A key part of the legacy of a creative momentum project is the evidence developed to shape future creative sector policy and support programmes in the partner regions. As part of the project, National University of Ireland, Galway has worked to analyse the creative sector and prepared a series of policy reports. Here we focus on some of the key messages from two of our reports focused on South East Northern Ireland.
South East Northern Ireland population and economy
The South East Northern Ireland region encompasses three local government districts (LGDs): Armagh City, Banbridge & Craigavon Borough Council; Ards & North Down Borough Council; and Newry Mourne & Down District Council. The region has a population of almost 550,000 with the greatest proportion living in the Armagh City, Banbridge & Craigavon Borough Council area. The economy of the region is dominated by micro and small scale businesses. Analysis by Invest NI shows that on average across the three LGDs 90% of businesses are micro (0-9 employees) and 9% small (10-49 employees) scale. Business numbers and employment is concentrated in the services sector, with the highest concentration in the Ards & North Down Borough Council area.
Creative sector has significant social and economic impacts
To understand the economic and social impacts of the creative sector in the region we surveyed and carried out interviews with creative entrepreneurs. Our survey results suggest the creative sector in South East Northern Ireland consists of a large number of small and micro enterprises. It also appears a relatively young sector with 40% of all operations surveyed in existence less than five years. Our findings suggest the region’s creative sector is strongly embedded in the local economy. The majority of spend by creative sector enterprises on goods and services is local (59%). Sectors that have greater levels of embeddedness in the local economy support stronger regional development because strong internal connections facilitate capturing greater value from the flow of goods and services. Creative sector businesses are also focused strongly on local employment. This observation is supported by our survey findings where the vast majority of labour is locally sourced (83%). Importantly too the creative sector in the region is not just locally focused but also globally engaged. Based on our survey findings from the region it is estimated while 57% of sales occur in the local market, 20% are national and 24% international. Just over two thirds of the creative sector enterprises we surveyed said they exported (67%).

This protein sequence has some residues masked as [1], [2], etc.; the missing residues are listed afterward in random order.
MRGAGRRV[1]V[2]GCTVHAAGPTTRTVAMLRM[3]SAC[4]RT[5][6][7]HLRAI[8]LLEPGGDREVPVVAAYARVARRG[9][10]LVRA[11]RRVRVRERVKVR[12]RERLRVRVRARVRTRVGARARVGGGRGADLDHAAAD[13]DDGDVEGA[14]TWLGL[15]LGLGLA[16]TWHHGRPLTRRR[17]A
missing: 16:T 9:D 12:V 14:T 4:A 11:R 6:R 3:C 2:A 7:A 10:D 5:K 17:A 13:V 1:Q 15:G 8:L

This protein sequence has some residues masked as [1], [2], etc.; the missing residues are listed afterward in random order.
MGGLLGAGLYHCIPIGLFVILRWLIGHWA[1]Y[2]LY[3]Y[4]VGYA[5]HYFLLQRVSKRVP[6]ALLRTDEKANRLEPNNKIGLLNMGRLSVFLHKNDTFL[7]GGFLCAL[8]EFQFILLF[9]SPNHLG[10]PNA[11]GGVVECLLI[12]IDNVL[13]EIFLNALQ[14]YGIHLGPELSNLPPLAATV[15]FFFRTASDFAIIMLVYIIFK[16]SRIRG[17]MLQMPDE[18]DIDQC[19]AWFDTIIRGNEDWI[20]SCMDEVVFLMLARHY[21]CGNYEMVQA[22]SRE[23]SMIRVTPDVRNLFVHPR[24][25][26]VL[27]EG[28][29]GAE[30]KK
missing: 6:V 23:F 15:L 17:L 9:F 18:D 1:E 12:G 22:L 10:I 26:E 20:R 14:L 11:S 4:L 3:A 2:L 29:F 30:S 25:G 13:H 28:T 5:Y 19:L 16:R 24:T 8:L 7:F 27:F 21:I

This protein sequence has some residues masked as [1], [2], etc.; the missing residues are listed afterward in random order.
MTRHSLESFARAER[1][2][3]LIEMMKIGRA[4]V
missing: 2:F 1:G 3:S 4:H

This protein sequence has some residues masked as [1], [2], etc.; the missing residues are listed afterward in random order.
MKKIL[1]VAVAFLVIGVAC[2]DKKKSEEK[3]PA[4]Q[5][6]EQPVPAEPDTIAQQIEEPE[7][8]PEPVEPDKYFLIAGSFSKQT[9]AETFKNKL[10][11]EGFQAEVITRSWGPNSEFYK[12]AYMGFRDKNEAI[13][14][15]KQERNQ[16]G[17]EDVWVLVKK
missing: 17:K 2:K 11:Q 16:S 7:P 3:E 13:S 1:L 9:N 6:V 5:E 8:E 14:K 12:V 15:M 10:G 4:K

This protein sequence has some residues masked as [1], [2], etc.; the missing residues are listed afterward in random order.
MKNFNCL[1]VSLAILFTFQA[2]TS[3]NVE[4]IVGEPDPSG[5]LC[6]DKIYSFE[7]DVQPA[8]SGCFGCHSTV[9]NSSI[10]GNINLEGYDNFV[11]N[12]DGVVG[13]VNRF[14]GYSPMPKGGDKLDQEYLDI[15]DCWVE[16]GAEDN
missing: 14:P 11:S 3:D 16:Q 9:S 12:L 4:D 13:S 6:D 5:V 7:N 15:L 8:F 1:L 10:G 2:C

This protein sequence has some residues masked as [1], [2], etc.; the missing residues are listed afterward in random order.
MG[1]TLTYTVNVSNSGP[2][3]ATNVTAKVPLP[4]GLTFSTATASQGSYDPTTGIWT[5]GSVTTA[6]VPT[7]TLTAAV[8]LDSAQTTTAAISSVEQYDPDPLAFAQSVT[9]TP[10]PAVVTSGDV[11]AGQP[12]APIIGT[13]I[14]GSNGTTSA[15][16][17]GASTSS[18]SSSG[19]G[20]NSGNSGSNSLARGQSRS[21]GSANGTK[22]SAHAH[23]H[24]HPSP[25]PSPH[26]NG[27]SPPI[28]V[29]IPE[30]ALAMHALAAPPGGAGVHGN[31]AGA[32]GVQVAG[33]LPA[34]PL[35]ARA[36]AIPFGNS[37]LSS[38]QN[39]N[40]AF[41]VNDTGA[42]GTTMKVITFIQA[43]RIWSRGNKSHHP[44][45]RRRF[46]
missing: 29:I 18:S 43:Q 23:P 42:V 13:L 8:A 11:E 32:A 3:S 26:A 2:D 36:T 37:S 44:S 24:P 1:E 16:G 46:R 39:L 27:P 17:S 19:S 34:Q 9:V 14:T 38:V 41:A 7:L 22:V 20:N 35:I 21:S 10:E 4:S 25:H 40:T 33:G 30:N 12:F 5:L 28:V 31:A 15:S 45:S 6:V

Beyond economic impact the sector also has a range of social benefits. The open and collaborative approach of creative sector entrepreneurs builds a supportive entrepreneurial environment. Creative sector entrepreneurs also engaged with their communities. Our survey showed almost a third (31%) of survey respondents indicated they were involved in voluntary activities that support social and community development. Culture and creativity are also important to attract tourists to the region. Cultural assets attract large numbers of visitors. For example, data sourced from NISRA shows that Slieve Gullion Forest park, which features the children’s art and story trail the Giant’s Lair, attracted 387,936 visitors in 2016.
Support needs to sustain and build future growth
To help support the future development of the creative sector in South East Northern Ireland, a creative momentum project assessed creative sector support needs. To assist the burgeoning creative sector in the South East Northern Ireland region to reach its full potential, a range of creative enterprise support needs emerge to facilitate future development. For example, to facilitate better access to finance we recommend assessment of the potential for a creative enterprise low-cost loan fund. To support creative enterprise sustainability accessing wider markets is important and we suggest a number of strategies to facilitate this. One is supports to build networks in international markets to assist with export development. Another is an examination of the unharnessed potential to develop cross-sector synergies and grant supports to catalyse projects. Better retention and up-skilling of creative talent and attraction of new creative talent to the region is also important so the sector has a strong base of human capital. For existing creative entrepreneurs we argue for the importance of building entrepreneurship skills.
The region also has strengths that can be built upon. Its location between Dublin and Belfast means that creative entrepreneurs in the region can enjoy local quality of life benefits, but also remain connected to cities where markets and creative sector professionals are more concentrated. We argue however that the sector could be supported to become better networked and more visible within the South East Northern Ireland region itself. We identify the need for assessment of the potential and feasibility of a network of new shared creative spaces, such as dedicated creative enterprise co-working hubs or business incubators.
Download the reports below to get the full picture:
Economic and Social Impact Assessment: South East Northern Ireland’s Creative Sector
Creative Sector Supports in South East Northern Ireland: Entrepreneur Perspectives on Future Needs
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